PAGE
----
I wrote a really cranky entry this morning and then commented it out. All I really meant to say was that if I complain about the uninteresting work of others or being made to do uninteresting work myself, the unvoiced corollary is that with sufficient time and resources I could do something more interesting on my own. This corollary is made of gossamer; it is almost invisible; and I have hung so many lead weights from it that it might have snapped years ago without my noticing.

Manan sends some good cheer from Matt Groening. Thanks, man.

 

winterwunderbar

More news from Germany that's not about Germany—woo!

Coalition effort in Israel - power struggle in Palestine

PLO head Mahmoud Abbas and Prime Minister Ariel Sharon have similar problems: their own people are making life difficult for them.

Until now the Palestinians had been coping fairly well with the transition into the post-Arafat era. They demonstrated unity in these delicate times, announced democratic elections for January 9, reduced force and spoke of resuming the peace process. A change was even noticeable in the media, where the agitprop [Hetzetiraden]against Israel decreased. For Mahmoud Abbas, who is being treated as the future President, things could not have gone better. But now the candidacy, just announced in the last moment, of Marwan Barghuti, the Fatah boss of the West Bank imprisoned in Israel, is putting things in uproar. As Barghuti is popular with the people [that doesn't sound like such a dumb tautology in German], he belongs to the so-called "Young Guard" within the Fatah movement. His veering into an independent candidacy could signal a division in the movement, where the representatives of the younger generation have already long been suing for a greater right of speech.

At the same time, it is not entirely clear what has disposed the 45-year-old Barghuti to his sudden change of intention. Just a few days before, he had declared his support for Abbas in the name of unity of the Fatah movement. It is rumored that his lawyer has advised him to this step, to strengthen his position against Israel and thereby raise his chances of release. Barghuti was sentenced to multiple life terms of imprisonment due to his role in the armed intifada. It might well be, then, that Barghuti will change his mind again before the election. But in any case his candidacy is a blow to Mahmoud Abbas, as it is to the overall Fatah movement.

Whereas the "No" that came for Ariel Sharon Wednesday evening in the Knesset was less surprising. The Israeli prime minister could not gather a majority behind him for the 2005 budget allocation, and thereupon fired his coalition partner Shinui. Now Sharon must look for new allies - either in the form of a "government of national unity" including the Labor Party and the ultraorthodox, or through the calling of new elections. The first alternative is more likely, as Sharon does not want to endanger the withdrawal from the Gaza Strip planned for next summer.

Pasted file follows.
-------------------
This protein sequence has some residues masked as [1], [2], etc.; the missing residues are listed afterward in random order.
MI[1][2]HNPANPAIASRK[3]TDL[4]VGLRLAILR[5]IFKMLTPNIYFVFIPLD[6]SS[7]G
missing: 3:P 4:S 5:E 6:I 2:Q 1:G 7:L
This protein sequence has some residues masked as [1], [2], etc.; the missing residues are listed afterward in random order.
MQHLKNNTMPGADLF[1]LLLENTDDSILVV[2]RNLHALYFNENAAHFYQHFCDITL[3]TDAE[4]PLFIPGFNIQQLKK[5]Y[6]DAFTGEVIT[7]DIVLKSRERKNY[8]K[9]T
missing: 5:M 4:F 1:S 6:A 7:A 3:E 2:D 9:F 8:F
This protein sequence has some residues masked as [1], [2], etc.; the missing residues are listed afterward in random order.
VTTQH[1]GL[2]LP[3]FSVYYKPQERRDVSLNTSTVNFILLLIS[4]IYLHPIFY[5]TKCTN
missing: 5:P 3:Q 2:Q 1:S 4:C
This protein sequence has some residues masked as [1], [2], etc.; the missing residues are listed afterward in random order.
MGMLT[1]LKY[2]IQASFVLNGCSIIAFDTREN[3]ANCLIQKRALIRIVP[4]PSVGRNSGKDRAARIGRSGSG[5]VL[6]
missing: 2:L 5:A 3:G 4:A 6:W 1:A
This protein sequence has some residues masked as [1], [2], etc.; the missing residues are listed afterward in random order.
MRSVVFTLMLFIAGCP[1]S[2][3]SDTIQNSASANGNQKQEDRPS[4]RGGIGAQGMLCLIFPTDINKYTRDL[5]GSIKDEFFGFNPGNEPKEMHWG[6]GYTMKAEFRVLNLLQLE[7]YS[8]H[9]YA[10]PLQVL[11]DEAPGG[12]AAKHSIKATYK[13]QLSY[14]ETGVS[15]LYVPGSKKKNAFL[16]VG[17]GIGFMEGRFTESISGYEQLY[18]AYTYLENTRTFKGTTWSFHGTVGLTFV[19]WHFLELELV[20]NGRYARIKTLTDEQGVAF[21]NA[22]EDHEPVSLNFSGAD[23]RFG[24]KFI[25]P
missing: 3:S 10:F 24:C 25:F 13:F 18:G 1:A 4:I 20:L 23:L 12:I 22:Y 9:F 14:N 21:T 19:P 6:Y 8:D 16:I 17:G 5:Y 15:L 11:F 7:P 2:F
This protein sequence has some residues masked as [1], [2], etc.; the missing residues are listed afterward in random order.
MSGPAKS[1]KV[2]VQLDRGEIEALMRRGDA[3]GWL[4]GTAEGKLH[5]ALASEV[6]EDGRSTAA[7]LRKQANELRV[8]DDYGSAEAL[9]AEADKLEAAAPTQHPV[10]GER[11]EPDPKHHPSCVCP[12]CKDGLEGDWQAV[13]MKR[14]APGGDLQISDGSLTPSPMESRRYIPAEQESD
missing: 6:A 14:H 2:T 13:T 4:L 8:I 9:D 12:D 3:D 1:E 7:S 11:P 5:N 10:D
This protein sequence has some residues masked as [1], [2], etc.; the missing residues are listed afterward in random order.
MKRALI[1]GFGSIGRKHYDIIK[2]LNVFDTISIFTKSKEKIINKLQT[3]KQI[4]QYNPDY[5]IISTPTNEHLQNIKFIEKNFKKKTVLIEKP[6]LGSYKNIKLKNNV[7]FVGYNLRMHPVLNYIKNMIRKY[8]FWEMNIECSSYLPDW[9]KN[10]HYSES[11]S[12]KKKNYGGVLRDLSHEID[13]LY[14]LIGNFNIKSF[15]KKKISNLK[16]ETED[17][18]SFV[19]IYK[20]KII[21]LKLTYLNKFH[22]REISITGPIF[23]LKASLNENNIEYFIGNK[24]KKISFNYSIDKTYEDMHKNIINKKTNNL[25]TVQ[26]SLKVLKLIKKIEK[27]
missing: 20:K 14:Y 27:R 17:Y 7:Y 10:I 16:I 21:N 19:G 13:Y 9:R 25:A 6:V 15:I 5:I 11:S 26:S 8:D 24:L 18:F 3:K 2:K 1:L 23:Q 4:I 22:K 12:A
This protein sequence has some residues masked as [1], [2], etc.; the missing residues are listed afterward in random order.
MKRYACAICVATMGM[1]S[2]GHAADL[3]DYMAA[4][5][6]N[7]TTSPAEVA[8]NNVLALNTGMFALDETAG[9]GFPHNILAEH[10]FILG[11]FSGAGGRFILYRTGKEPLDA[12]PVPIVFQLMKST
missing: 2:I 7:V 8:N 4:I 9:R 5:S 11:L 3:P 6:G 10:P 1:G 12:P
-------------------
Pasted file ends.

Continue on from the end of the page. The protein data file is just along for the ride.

But new elections would once more delay the realization of his controversial partition plan. And so long as he stays this course, the left Yachad party in Parliament will want to support him. Sharon's greatest problems at present, however, are not against opposed politicians but rather - as with Mahmoud Abbas - his own people. Since Sharon needs the approval of his own party to suggest a grand coalition with the Labor Party, it is ever more at war with him. The dice will likely fall next week, when the Central Committe of Likud ought to decide whether Sharon may ally himself with the Labor Party. If not, the Israelis also will soon go to the polls.

 

putin's nightmare

Diarism is monotonous and boring right now, and there's no space left over for analysis, so for my own benefit I translated an article on the Ukraine from Die Zeit. It's pretty clunky and I haven't cleaned it up—you know, that special German syntax. Cheers.

The wonderful news from Kiev is: the freedom movement of 1989 lives again. Self-aware citizens and devotees of the pro-West ex-Premier Viktor Yushchenko are taking to the streets: for fair elections, for a legitimate government, for a democracy that deserves the name. The demonstrations serve as a brightener against the Western depression since September 11. Since the attacks on New York, the West has dabbled in freeing and democratizing dictatorships like Afghanistan and Iraq from above. But between the tense standstill in Kabul and open war in Baghdad no democracy can flourish. Hundreds of thousands of demonstrators in the Ukraine are acting out the joyous counterexample: democratizing from within and from beneath.

The Ukraine must have meant to jolt Europeans awake. This country first appeared in the view of many Western Europeans as a local branch of Moscow's political power office, and was widely written off as such, even by Berlin and Brussels. Because Russia is so large, difficult to fathom, and easily offended, Europeans were careful about making offers to the Ukraine that might have annoyed the bosses in Moscow. The late-Soviet dramas of president Leonid Kuchma in the Ukraine also recalled Russia - the war of oligarchies and the murder of journalists. The result: Rumania is permitted to fully enter the EU as of 2007, the Ukraine is not even regarded as worthy of an association treaty. Now the demonstrators call for Europe - and bring the EU into the predicament.